Thu, Feb 28, 2013 | 11:56 GMT
Worlds of Wander: Commander Keen’s legacy lives on
id Software’s Commander Keen series never continued thanks the rise of Doom and Quake. Studio co-founder Tom Hall tells Dave Cook why his new project keeps Keen’s spirit alive.
One of id Software’s founding members, Tom Hall has since worked at Ion Storm, Loot Drop and is now making creation-led games under his Pieces of Fun brand.
Worlds of Wander is Tom’s most recent project. It’s a platform game-making tool that includes Secret Spaceship Club, his spiritual successor to id’s Commander Keen series.
You can check up on the project, and see screens and footage of it running on Hall’s Kickstarter campaign page.
Incidentally, you can get Hall and id Software’s complete Commander Keen collection on Steam for insanely cheap. Grab it here.
I recently finished David Kushner’s engrossing id Software biography ‘Masters of Doom’ while travelling. It’s fascinating. You should read it.
The book perfectly captures the rise of the two Johns – Romero and Carmack – painting them as as petulant but gifted coders.
You can almost smell the congealed cheese welded to stacks of old pizza boxes in their office, and see their gleaming new Ferraris shining vibrantly in the Texan sun outside.
While the implosion of Carmack and Romero’s friendship makes for a great tale, there was another story buried beneath the smashed keyboards and plastic debris that lined the floor of id’s office.
Muffled by the sound of coders hurling equipment around freely to vent their frustration, a voice was going unheard for some time.
Tom Hall was instrumental in id Software’s creation. He worked as a designer on the studio’s Commander Keen titles, then all the way through Wolfenstein 3D and Doom.
Once the success and controversy of Doom got its hooks in Romero and Carmack, their love of gory, gun-heavy experiences grew. There was no turning back.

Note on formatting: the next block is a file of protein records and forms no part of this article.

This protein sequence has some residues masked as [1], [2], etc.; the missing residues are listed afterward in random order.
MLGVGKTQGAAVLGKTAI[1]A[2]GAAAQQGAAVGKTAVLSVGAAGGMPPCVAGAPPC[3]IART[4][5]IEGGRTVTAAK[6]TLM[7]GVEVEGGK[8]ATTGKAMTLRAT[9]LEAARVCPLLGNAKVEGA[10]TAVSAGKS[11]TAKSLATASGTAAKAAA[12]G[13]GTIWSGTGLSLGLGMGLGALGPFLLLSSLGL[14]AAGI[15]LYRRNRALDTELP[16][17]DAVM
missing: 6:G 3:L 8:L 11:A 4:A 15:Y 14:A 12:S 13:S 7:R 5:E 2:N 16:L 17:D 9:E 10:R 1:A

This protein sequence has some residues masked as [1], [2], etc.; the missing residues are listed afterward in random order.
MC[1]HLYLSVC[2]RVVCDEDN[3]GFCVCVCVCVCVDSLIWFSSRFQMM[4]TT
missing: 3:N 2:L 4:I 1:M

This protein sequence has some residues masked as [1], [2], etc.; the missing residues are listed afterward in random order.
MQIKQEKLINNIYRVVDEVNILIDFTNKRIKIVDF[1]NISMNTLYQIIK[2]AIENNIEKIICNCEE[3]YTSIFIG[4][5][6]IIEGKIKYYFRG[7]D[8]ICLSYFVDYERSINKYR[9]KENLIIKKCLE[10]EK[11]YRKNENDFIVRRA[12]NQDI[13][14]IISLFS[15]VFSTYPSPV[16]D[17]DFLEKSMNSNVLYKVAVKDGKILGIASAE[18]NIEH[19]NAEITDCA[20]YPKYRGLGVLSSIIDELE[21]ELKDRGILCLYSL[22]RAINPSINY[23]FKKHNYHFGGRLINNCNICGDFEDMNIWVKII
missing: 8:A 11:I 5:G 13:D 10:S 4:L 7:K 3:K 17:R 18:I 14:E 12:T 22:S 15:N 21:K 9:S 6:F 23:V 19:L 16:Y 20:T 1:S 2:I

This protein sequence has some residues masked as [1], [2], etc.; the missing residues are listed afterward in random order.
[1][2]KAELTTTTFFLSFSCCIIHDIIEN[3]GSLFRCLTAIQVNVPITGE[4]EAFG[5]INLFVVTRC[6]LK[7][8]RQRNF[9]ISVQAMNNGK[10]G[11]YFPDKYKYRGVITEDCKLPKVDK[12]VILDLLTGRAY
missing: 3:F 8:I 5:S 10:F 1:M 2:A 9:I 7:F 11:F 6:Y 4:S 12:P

Like a child sat between two bickering parents undergoing divorce, Hall continually suggested that Carmack and Romero develop more space-hopping Commander Keen games. Much to Hall’s disappointment, both Johns seemed reluctant to return to their colourful, playful roots.
Hall eventually left for Apogee, the company that had given him his break by publishing Keen years earlier. The studio never continued the series, due to id Software still owning the license, but a devoted fan community still exists.
Bedroom coders occasionally put out Keen tribute games and remakes from time to time, which in an odd way taps in to the spirit of id Software’s early years. You can also buy the complete Keen collection on Steam for less than a Big Mac. You have little to lose in doing so.
Today, thanks to the emergence of crowd-funding and wider routes to market, Hall has returned to platforming in Worlds of Wander. It’s an intuitive platform game creation tool that features a quirky title called Secret Spaceship Club. It is the spiritual successor of Commander Keen.
Looking at the Worlds of Wander Kickstarter page, it’s clear that Hall never lost his love of colour and whimsy. I caught up with him recently to talk about the educational and creative merit of the project, and to find out what really happened to Keen back in the day.
Previously, Hall had wanted to crowd-fund a sequel to Anachronox, but he told me that Square-Enix wouldn’t entertain selling or licensing it, and that the required budget was too big. He returned to Commander Keen as a result, but explained that he didn’t want to just make a game, he wanted to inspire new game makers as well. Worlds of Wander was the end result.
“I wanted to enable everyone to be able to make games,” Hall stated. “Game-making tools are great, but they need to be super easy and fun to use, like an iPad app, on any decent-sized device that’s near you.